[DA] Clive Thompson, a writer, says ‘our ideas are inspired by our environment.’ Are you inspired by your environment?
[EW] When I work, what I’m doing, what I like, I cannot say I saw something that inspired me. What should I say? I like certain things of course though I can’t say my dresses are a result of a tangible this or that. You know, it’s here (pointing to heart) and I’ve thought about this and I’ve talked to my husband a lot. For me, when something is done you may give it a name. For example color, some things look like morning dew to me or rain. So you see, my process is the other way around. And the process lives in a claustrophobic place, it’s in my head, and it’s my mirror. It’s me and the fabric. and that’s why, even when we had a studio in Hamburg and we had people working there on staff, I couldn’t be creative there, with people all around me, it was impossible. I took half of the day in my studio and half of the day in my head.
[DA] You mention mirrors. How important are the mirrors in your life?
[EW] Very important. Because I have to see what I’m doing while I’m doing and I want it to be beautiful from all sides.
[DA] So you have a mirror surrounding you?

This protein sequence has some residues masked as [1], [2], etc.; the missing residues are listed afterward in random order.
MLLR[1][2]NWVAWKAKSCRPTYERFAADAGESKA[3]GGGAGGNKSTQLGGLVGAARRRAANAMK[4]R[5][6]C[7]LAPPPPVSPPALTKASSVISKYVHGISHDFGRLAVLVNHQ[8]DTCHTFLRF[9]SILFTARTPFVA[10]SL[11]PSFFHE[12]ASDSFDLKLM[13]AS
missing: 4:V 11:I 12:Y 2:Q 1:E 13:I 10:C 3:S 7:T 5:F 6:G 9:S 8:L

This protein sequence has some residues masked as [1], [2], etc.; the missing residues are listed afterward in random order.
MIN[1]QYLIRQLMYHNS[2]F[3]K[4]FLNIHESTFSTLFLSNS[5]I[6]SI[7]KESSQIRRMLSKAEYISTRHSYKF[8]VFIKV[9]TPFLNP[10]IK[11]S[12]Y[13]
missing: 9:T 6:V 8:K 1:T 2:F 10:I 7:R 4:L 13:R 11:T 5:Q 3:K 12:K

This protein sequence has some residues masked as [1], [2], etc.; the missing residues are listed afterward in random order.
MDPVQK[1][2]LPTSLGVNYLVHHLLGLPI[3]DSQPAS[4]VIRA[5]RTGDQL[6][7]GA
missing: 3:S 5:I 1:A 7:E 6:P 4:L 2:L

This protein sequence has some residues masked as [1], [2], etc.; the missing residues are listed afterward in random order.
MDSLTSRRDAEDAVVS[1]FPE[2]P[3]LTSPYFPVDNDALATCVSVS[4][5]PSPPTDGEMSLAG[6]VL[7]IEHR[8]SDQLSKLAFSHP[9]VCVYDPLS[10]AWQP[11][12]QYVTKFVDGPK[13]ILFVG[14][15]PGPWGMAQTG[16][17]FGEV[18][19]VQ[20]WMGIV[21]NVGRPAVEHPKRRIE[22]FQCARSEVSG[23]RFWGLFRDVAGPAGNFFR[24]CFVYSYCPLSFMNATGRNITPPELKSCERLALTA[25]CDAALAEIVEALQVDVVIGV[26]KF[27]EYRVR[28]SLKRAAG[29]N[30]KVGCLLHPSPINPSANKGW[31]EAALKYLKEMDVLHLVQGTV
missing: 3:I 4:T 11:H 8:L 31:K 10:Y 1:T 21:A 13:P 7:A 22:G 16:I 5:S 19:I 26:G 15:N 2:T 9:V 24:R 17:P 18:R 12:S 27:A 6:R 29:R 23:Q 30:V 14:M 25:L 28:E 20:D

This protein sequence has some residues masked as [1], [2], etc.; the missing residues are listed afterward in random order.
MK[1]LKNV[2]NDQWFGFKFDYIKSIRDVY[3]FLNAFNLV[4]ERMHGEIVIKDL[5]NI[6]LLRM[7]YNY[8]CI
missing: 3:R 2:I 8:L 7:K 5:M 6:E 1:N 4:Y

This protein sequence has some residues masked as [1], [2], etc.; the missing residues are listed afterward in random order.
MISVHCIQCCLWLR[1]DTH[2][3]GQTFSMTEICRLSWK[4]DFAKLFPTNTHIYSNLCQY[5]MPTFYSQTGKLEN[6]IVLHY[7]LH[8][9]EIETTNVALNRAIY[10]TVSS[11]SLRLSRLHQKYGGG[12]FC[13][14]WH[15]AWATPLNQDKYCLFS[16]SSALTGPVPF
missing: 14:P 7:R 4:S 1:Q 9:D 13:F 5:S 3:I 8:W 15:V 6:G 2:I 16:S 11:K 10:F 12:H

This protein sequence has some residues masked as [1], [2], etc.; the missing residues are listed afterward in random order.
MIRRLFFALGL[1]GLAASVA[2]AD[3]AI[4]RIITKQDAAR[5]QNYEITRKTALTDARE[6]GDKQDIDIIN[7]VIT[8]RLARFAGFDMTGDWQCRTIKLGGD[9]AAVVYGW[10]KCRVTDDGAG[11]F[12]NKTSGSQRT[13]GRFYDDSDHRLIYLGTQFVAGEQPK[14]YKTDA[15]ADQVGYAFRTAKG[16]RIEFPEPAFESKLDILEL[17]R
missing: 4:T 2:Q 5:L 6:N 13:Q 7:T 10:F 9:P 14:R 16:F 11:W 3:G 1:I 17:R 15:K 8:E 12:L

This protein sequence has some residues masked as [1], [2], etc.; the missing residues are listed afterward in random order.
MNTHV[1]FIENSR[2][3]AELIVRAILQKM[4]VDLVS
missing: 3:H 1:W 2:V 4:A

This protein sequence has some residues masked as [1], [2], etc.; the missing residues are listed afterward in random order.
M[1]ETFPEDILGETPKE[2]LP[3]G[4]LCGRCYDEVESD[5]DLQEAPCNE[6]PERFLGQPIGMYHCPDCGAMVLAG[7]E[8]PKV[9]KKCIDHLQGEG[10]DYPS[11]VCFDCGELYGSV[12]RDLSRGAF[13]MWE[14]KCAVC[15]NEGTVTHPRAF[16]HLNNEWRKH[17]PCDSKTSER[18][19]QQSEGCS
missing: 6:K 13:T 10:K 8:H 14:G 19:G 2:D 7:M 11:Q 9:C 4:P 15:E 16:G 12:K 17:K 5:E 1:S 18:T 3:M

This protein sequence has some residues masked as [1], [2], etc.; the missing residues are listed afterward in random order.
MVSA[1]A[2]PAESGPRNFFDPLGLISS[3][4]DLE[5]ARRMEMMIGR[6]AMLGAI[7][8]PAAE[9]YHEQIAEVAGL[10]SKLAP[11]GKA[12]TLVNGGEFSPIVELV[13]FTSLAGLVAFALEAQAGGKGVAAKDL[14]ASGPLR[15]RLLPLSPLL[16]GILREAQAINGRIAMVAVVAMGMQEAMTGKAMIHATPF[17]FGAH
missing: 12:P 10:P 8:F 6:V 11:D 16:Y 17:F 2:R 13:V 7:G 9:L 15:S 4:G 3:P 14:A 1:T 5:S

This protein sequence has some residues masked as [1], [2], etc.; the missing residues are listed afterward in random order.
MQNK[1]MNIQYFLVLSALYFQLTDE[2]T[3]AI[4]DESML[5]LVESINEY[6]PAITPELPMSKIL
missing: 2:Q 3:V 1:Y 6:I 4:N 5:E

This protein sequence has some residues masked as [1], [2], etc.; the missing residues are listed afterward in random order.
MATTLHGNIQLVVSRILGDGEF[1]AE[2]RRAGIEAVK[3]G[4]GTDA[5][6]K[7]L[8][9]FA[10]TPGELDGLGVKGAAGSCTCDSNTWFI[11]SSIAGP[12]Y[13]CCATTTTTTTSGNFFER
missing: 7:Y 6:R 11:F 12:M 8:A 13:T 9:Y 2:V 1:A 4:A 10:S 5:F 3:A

[EW] No no, it’s one mirror. I am really not complicated, it’s really very simple. And now my space is very small. Me, the mirror, the fabric. And there I am standing, always standing. It’s a very physical exercise when I’m doing one-of-a-kind.
[DA] What’s the function and purpose of clothes. To you?
[EW] We should look good in it. We should look good and be comfortable. And not just like everybody because you get clothes, both cheap and expensive, and I don’t see a difference. The clothes should show your personality. If it’s a simple black thing, cut in a different way, people will say, “Oh she must be special” or “she looks so different”. You don’t want to hide in the crowd. You don’t want to be like a mouse or an insect. Or a fish in the sea.
[DA] Ok. I get it. You know when we are talking about fabrics I was recently a guest of Heimtextil and though I didn’t talk to many designers I was almost always thinking how the designer, the fabric, the presentation, how do they arrive at the end product. How do very successful designers, and I include you, get the fabric?